A Chick Update

I hadn’t quite expected the reception my article on the new chicks received, but I’m always glad to receive e-mail about them. The Spring Chicks post caused a bit of excitement because people have some misconceptions about chickens. The first is that all chicks are yellow. Actually, chicks come in a wide variety of colors. In many cases, the chick color is similar to the adult colors. For example, my Americaunas are multicolored brown and so are the chicks. These particular chicks are quite pretty. In fact, I feel they’re the nicest looking in the bunch. However, please don’t mention it to the chicks because they’ll get quite uppity.

Another misconception is that chicks generally grow at the same rate. Layers grow considerably slower than meat chickens. I’m sometimes amazed at just how fast the meat chicken chicks grow. As a consequence, these chicks will remain in the brooder box longer than meat chicken chicks would. The last batch I raised needed almost two additional weeks.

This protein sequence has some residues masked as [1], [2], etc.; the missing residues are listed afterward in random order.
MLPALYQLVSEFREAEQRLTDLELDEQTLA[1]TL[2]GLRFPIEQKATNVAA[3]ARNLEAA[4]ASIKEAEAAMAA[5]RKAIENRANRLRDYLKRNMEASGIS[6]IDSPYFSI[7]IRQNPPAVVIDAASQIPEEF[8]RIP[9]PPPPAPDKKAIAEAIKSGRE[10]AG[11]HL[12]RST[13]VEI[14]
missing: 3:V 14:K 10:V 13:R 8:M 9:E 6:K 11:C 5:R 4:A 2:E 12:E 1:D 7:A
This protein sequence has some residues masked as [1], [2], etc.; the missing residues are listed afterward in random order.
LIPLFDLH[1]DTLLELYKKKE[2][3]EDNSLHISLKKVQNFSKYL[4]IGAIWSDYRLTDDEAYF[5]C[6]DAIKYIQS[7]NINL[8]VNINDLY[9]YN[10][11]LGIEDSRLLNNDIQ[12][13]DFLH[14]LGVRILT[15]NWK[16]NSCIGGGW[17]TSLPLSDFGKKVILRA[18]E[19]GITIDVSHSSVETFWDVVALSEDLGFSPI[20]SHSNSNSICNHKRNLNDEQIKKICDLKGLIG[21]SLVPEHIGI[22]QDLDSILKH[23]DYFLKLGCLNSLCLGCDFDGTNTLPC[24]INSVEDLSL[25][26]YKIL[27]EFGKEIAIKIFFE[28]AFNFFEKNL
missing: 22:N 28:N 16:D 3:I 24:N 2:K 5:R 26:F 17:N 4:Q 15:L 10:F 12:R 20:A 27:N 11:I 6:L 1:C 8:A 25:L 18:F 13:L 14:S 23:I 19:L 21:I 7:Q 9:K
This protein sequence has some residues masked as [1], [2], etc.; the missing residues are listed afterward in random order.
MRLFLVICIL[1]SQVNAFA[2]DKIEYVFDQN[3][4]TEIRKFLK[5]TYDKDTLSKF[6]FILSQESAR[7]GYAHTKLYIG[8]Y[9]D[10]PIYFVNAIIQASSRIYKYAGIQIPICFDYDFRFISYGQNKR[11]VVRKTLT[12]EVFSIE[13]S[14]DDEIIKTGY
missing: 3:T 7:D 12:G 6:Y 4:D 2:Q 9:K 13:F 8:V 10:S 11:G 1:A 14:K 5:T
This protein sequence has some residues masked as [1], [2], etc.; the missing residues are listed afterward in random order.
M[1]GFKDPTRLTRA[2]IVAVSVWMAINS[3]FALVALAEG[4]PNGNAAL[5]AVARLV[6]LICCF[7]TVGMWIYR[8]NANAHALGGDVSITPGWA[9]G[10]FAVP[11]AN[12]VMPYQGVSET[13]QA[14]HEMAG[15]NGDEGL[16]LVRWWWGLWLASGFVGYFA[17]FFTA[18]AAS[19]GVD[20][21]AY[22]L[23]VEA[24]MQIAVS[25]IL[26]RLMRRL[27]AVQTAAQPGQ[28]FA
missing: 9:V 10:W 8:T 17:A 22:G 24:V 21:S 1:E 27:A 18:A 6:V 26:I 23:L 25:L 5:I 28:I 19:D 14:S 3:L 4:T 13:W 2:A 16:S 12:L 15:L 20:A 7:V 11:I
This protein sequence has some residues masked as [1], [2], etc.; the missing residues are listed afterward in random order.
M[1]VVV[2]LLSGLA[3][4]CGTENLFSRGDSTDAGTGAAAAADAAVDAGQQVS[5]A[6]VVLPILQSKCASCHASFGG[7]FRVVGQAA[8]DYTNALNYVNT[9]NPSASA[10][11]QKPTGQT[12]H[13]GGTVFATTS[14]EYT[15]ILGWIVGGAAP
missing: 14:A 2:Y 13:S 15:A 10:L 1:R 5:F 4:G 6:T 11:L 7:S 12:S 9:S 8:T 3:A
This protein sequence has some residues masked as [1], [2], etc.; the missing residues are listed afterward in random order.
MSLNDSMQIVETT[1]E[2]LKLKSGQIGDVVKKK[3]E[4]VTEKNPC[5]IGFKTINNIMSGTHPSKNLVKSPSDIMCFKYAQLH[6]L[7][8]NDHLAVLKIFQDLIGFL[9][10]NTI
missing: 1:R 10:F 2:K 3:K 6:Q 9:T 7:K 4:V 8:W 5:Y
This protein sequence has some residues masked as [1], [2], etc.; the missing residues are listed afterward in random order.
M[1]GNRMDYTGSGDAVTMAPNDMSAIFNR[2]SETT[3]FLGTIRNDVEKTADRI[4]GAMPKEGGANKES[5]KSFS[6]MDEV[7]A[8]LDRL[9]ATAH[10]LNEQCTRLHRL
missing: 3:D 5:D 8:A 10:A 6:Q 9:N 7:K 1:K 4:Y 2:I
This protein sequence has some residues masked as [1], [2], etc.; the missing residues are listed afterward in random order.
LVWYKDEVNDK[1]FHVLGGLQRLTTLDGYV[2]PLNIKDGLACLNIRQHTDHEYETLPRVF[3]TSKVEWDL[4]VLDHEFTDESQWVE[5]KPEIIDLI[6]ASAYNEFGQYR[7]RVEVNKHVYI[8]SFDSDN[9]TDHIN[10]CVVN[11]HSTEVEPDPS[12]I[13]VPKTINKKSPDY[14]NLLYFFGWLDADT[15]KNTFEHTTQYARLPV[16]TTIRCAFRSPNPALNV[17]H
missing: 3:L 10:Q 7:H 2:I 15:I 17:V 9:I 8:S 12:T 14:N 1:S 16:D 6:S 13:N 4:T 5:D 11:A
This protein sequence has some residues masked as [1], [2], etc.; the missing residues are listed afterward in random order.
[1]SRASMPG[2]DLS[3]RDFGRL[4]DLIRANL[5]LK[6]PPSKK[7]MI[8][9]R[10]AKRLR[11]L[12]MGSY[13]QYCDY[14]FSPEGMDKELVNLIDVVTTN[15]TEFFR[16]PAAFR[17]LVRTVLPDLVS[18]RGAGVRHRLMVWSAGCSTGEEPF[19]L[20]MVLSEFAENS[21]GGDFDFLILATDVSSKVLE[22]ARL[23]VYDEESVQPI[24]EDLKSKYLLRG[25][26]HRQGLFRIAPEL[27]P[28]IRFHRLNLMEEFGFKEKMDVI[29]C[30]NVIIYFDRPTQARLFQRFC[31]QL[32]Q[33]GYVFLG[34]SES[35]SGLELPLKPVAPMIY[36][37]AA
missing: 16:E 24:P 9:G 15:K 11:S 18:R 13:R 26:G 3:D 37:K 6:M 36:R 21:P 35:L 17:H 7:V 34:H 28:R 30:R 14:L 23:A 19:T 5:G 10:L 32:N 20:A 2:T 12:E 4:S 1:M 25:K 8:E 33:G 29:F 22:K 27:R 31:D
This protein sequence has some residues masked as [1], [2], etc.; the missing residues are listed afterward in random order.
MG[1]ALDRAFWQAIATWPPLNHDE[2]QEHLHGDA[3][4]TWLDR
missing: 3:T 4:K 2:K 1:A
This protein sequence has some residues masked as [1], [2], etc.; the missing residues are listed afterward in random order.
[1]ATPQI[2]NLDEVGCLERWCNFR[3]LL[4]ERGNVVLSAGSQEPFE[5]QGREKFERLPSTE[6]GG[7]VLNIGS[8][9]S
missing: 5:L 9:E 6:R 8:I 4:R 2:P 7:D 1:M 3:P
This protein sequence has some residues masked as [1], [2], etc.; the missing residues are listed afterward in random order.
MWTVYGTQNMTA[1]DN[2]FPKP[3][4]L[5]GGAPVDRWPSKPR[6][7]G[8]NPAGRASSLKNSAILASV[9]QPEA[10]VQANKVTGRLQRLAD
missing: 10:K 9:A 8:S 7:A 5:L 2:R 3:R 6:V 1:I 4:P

Not all chicks are natured alike either. Meat chickens generally are less intelligent and more aggressive than layers are. However, even layers have differences. For example, I’m finding it much easier to pick the Americauna chicks up than the others. The most skittish of the group are the Barred Plymouth Rocks. The Buff Orpingtons seem less likely to peck their brood mates. Individual chicks have small personality differences, even at this stage in life (and those differences will grow with time).

At this point, the chicks are starting to get feathers. The feathers start at the wing tips and move in from there. At some point, features will start appearing somewhat randomly and the birds will get quite ugly until they have a complete set of feathers. When the chicks have a complete set of feathers, I can remove the brooder box sides and let them roam free. After a few days I can start taking them out into the sunshine (with the roof on the cage, of course). All of these activities depend on the weather and the rate at which the chicks grow.

Watching the chicks grow is always a lot of fun. Thanks for the interesting e-mails you’ve sent my way. Let me know if you require any more information about my chick raising experiences at John@JohnMuellerBooks.com.